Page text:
By Ross Detwiler

By Ross Detwiler
Articles
How to Recover from Tailplane Icing 38
Successfully coping with tailplane icing requires an understanding of the aerodynamics of your aircraft and how the wing and tailplane work together.
Aviation Computers Part II 

When people who know me learn that I'm writing about computers, they smile, shake their heads and say, “This should be cute.” Those who don't know me would surmise that anyone this old and beat up can't have much to teach about the technology. A big "Thank You" to both groups.

Flying the Oceans, a 7X Shakedown 

There’s an allure to flying long distances over deep water.

The Wingman 

``UDORN, BUICK, TAXI with four Phantoms.''

Christmas season 1972 continued. Udorn, Thailand. We of ``Buick'' flight begin to roll. Despite our broadcast, Buick is really a two-ship flight. Linebacker 2, the ongoing bombardment of North Vietnam, has been tough on our fighter wing and we've got too many F-4s in maintenance. Today I'm lead, nickname ``Rosie.'' My good friend, ``Wheels'' is two, my backseater, Danny, is answering as three and ``Buf'' in the back of Wheels' airplane is four.

We hope our subterfuge will fool the commies.

From Buenas Noches to Manana 

I've been flying Dassault Falcon Jets for more than 30 years, and have enjoyed every model, beautiful machines all. My flight department's current king is the Global Express, and while I am impressed with the comfort and range of the Bombardier jet, it nettled me to think our Falcon 900EX might be regarded as wanting in terms of its reach. I watched our mission board, waiting for just the right trip to set the record straight.

Fuels Rush In The amount of fuel aboard at departure is a constant consideration in all long-range operations. 

Ever been in this situation? It's about 45 minutes before scheduled takeoff. This is going to be a long ride. Cairo back to Washington, D.C., or Tokyo back to New York. You ran the flight plan for the entire week before you left and, if the weather holds, it's doable. You will arrive at destination with just enough fuel for NBAA reserves. The tanks are just about full. Fifteen hundred pounds more and you'll be set for the long ride home as Capt. Hero, making one of the longest nonstops in recent corporate history.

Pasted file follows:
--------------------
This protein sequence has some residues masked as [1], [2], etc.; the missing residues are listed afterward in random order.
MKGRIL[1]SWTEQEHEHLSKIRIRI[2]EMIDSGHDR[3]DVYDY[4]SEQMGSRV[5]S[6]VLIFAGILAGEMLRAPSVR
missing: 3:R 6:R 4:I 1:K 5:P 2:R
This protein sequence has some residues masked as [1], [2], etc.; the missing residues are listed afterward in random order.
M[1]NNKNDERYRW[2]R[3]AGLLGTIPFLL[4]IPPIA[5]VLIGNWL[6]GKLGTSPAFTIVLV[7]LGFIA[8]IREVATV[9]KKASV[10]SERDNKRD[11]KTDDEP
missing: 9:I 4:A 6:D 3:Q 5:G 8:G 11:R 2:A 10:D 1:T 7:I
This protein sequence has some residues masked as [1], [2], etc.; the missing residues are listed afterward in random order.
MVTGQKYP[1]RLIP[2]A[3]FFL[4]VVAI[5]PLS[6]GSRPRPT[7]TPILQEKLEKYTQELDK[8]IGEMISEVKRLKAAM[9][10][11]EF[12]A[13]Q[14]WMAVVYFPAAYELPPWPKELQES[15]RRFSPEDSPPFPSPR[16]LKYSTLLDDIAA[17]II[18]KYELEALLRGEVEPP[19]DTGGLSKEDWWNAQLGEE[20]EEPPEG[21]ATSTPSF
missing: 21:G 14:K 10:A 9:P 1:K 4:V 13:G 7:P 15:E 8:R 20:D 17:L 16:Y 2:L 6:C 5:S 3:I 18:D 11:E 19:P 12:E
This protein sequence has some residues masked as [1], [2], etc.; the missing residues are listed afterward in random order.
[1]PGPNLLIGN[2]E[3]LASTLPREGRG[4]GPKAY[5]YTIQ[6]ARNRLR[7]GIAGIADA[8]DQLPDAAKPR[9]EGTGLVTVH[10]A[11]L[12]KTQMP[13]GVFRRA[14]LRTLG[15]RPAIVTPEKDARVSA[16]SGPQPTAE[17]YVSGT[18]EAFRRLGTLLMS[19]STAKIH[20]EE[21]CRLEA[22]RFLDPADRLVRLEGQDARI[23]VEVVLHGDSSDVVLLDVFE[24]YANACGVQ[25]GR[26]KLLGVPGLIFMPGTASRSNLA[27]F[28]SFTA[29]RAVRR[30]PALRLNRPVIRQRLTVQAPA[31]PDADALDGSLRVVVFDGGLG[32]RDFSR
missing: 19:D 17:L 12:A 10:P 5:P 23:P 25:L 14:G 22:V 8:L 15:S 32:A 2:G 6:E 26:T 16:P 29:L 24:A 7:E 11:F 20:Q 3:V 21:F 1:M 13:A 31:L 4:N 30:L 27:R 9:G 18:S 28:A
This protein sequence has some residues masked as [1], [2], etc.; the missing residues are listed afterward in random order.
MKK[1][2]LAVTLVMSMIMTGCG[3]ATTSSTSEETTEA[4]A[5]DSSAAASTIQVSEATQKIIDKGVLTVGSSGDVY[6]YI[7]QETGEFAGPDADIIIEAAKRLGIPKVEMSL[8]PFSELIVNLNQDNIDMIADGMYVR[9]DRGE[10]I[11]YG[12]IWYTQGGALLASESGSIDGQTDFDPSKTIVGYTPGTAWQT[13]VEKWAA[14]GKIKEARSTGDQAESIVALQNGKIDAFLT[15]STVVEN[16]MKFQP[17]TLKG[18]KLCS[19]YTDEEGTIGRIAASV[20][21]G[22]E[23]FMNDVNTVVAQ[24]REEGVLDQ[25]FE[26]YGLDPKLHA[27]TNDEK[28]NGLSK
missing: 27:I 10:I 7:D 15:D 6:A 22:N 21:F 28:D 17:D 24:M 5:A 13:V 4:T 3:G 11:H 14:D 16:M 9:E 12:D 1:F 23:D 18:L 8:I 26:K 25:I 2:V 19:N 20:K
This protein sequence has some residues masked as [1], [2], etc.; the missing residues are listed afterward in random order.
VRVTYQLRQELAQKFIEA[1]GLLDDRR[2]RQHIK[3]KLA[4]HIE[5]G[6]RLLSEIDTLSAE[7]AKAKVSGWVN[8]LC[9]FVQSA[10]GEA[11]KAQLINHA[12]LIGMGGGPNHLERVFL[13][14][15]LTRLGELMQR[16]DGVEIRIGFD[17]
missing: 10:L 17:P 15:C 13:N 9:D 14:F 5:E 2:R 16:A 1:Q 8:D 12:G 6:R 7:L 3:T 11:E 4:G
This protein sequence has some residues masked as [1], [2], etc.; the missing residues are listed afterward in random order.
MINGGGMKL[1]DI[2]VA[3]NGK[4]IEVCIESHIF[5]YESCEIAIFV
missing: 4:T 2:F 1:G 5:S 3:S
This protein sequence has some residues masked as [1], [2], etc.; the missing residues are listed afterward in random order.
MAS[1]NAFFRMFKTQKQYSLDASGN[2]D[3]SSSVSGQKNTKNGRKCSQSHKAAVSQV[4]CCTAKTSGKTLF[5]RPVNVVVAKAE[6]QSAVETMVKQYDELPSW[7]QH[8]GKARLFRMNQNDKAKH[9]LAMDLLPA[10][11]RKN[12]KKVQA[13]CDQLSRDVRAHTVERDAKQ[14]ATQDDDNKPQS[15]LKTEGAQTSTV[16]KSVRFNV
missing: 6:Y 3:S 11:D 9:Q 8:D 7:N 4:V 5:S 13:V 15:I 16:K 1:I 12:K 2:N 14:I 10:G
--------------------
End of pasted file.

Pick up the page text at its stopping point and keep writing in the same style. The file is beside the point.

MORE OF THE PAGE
Then the fuel truck shuts off.

For the Troops: Report #9 

IN THE TORRID JULY HEAT of 1969, 250 grunts at a Special Forces camp in South Vietnam were eating dust and awaiting an air show in the form of two F-100 Super Sabres on an ``LZ Prep'' to create a helicopter landing zone (LZ) half a mile away.

Some LZ Prep basics: Take a 750-pound bomb, fit the front with a 36-inch pipe ``extender'' and an instantaneous fuse, and drop it into the jungle. When the bomb explodes, its casing mostly above the ground, lots of lumber gets moved.

A Pacific Round Robin 

Sounds like a chief pilot trip to me,'' said our scheduler. ``Honolulu, Sydney, Tokyo and home with 45 hours of flying time and only out of the office for four work days.''

These guys are always looking out for me.

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